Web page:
“That too heavy for you. Let me take it,” Anzel pleaded with her. “Why do you always insist on carrying your own saddle?”

“It makes me feel like a real dragon rider,” Emeri replied. “Just let me do it. No one will see.”

“Why can’t you be a dragon rider anymore?” Worley wondered.

Emeri sighed, and the crunch of their steps filled the silence. The path led them through a speckled glade of white trees that separated the castle from the animal enclosures. It was a perfect sunny day for the capricious days of planting season. Finally she said, “First Mistress says that I must be married. It is her royal opinion that a prince would not want to marry a dragon rider. I need to settle down and take on more responsibilities.”

Anzel grinned. “Like producing royal heirs?” He was the oldest of the trio, nearly sixteen, and thought he was very worldly.

Flipping back her hair, Emeri retorted, “That’s not the only responsibility I’ll have. I will entertain leaders from all over Tessar. I’ll have to study what foods they prefer and how to greet them properly.”

“Doesn’t sound as fun as dragon riding,” Worley concluded.

The three friends arrived at the tall stone building that had a large chimney coming out of the center of the tiled roof. Smoke was curling out of it, but it wasn’t from a fire in the hearth.

A rumble of excitement greeted them as they walked in. “Petal,” Emeri cried, “I’ve missed you. Are you ready for a short trip around the queendom?” Her shimmering pale grey dragon shook its head, sending puffs of smoke up toward the high ceiling. The dragon stalls were huge, as was needed for keeping dragons, and built of special wood that was naturally fire resistant. Petal’s head hung over the six foot gate, and eagerly sniffed her mistress. At the familiar sound, three dragon grooms emerged from the tack room to saddle up their mounts.

Anzel and Worley greeted their dragons with apples they had brought from the main house. The older brother’s dragon, Blade, was dark green, with curly feathers that made a ring around the base of its long neck. Mist was Worley’s dragon, a smaller dark grey dragon with a shorter neck and a tail that had a hard bone shaped like a hammer at its end. The smaller dragons gobbled up the treats, turning their juices into steam as they crunched.

The grooms led the dragons outside and carried over the ladders to help the riders climb up onto the large creatures. Emeri scooted up her ladder with practiced ease and strapped in around her waist and legs. Petal watched her with a large purple reptilian eye, smoking curling out of her nostrils, waiting for her command.

When they were all ready, Emeri shouted in an unprincess-like voice, “Let’s ride!” and a loud whoosh of wings signaled their departure.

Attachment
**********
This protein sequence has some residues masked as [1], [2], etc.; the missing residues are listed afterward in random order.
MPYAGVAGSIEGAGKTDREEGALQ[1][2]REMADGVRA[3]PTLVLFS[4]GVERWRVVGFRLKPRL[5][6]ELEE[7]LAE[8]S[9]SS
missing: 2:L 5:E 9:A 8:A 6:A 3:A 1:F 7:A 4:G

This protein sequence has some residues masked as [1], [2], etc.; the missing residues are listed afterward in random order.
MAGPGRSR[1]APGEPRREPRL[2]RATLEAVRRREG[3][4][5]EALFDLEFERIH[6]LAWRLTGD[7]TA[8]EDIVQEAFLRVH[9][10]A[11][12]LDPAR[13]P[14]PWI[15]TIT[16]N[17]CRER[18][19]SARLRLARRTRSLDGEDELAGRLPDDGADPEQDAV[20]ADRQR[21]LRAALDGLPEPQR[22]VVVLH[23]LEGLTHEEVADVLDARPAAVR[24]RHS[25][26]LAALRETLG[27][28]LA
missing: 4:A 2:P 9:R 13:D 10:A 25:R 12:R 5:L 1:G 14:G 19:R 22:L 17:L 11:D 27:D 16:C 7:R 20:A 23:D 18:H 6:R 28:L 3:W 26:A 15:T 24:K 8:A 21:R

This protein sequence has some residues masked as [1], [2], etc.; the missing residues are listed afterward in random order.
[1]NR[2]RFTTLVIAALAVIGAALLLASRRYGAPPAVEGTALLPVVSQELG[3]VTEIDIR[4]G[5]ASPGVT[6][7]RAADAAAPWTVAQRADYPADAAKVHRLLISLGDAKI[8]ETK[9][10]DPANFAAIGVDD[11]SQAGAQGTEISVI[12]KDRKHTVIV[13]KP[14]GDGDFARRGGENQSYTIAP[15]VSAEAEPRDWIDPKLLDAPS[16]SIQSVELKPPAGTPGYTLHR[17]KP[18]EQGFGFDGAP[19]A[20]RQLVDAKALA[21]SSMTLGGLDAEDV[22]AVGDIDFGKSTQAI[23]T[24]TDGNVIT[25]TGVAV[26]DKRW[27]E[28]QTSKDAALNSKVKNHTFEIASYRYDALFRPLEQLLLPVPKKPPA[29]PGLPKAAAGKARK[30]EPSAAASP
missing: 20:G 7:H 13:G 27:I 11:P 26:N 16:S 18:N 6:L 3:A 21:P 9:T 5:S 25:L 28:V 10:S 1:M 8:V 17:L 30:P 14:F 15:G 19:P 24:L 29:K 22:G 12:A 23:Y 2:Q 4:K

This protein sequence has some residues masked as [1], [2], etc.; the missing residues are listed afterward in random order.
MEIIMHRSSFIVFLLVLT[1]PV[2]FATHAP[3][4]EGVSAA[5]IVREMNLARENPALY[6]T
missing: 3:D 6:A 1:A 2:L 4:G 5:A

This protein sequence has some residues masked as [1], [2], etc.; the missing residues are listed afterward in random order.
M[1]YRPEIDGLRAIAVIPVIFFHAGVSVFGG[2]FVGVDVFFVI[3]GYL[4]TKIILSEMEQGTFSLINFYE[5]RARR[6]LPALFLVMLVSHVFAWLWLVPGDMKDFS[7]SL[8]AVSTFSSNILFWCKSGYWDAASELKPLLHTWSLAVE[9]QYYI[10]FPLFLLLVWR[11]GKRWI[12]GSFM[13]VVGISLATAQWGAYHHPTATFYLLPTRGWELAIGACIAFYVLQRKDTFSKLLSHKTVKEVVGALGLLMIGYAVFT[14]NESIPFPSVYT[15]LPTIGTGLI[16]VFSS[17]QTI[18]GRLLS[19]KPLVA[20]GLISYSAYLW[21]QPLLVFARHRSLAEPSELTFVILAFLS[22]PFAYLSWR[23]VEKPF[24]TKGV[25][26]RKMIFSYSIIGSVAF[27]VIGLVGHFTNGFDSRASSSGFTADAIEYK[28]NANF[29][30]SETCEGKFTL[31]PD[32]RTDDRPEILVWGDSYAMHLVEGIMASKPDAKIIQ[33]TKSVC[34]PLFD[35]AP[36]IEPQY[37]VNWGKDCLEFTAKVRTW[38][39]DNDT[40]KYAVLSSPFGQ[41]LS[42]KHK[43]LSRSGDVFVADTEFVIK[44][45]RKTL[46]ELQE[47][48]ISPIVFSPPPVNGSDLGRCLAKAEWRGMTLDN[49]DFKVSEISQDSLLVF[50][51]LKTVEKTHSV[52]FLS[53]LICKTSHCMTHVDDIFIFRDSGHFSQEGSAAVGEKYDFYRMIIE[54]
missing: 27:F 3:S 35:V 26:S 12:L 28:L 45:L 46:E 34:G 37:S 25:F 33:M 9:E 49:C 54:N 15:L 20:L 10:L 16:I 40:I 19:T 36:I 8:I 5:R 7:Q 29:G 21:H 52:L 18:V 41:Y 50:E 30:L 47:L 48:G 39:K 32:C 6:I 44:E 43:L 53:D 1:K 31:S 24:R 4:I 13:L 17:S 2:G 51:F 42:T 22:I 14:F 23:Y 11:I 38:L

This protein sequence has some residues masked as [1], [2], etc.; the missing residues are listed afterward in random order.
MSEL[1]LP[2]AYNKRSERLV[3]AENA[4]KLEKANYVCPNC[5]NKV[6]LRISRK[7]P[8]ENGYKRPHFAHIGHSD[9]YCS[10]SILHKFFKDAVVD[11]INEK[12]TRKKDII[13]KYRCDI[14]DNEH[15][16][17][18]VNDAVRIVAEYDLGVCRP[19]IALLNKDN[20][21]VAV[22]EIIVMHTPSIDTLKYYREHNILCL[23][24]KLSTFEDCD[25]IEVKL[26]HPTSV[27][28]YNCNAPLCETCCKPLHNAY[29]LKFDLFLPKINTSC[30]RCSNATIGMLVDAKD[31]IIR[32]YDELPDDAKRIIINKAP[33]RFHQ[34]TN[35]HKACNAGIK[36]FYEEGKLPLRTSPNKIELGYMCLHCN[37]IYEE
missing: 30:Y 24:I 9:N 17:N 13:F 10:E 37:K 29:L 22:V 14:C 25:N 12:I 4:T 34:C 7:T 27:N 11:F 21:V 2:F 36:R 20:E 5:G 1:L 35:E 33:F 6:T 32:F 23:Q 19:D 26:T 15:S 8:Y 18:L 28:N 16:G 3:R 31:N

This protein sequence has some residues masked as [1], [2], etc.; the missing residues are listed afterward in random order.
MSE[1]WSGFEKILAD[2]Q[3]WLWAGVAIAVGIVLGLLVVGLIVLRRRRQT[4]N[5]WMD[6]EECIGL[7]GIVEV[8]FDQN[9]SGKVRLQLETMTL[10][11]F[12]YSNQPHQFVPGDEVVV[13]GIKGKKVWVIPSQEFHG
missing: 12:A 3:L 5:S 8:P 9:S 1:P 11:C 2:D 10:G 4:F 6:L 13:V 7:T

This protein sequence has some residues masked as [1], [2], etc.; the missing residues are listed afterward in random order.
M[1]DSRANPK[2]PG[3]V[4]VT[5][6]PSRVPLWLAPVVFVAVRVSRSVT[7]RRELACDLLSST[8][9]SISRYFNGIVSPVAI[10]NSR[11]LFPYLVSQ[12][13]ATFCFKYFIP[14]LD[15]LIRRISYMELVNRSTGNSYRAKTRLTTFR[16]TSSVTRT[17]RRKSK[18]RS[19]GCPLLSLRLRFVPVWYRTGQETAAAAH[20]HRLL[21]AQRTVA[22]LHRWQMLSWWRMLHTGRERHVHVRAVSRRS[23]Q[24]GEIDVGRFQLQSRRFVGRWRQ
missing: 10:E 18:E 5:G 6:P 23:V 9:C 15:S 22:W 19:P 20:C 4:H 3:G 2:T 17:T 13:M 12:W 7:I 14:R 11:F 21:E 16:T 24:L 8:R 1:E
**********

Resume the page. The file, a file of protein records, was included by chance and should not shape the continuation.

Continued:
As they rose through the clouds, she felt a weight lift from her shoulders. Rushing wind whispered promises of freedom, and crisp fresh air filled her lungs with renewed energy. Dragon riding was her escape from a world she had no control over. To her right flew Anzel and Blade, who was wearing a huge grin. A glance to the left showed Worley holding his reins in one hand, his other on Mist’s neck.

The clouds below them thinned, and she could see the multicolored patchwork of fields surrounding Thorington Castle. For generations the Thorington line had controlled vast holdings of fertile farmland, which ensured their place as the bread basket of Tessar. Far to the south rose the wrinkled mountains of the Bearded Ones, the source of strange tales. To the west the deep blue ocean caressed the beaches of Ingest, while behind her stood the icy tips of the Crystal Mountains. All lovely lands of deep forests and tinkling streams. Only the eastern deserts were barren. From up here, all existed in harmony with no political turmoil or peasant squabbles.

The pulsing rhythm of Petal’s muscled wings reminded her of a pendulum clock, one that was counting her moments until she would have to give up dragon riding. What could she do? She knew that she could enlist the help of her dragon riding club, but to do what? Could she hide Petal somewhere with another rider’s help, and sneak away to ride as much as she could?

She knew in her heart it wouldn’t be fair to her spirited dragon to keep her secreted away. And she wasn’t sure how much sneaking away she’d be able to do once she was a royal wife. But she knew one thing — there was no way she was going to sell her dragon. If she couldn’t find a way to keep her, there was only one thing left to do.

Emeri would ride her back to the land of her dragon’s hatching in the Crystal Mountains and set her free.

 

 

 

 

 

 

The Cave Part Six

sea-cave-of-1000-steps-beach

As they traveled down hallways decorated with elaborate paintings of flowers, Meghan and Hardly said nothing to each other. The faery’s boots pounded on the polished wood floors, as Meghan walked silently in her slippers behind him. She held Noodles firmly in her arms, grateful that the Queen had given him back. Too delicate for a pet, the Queen had said.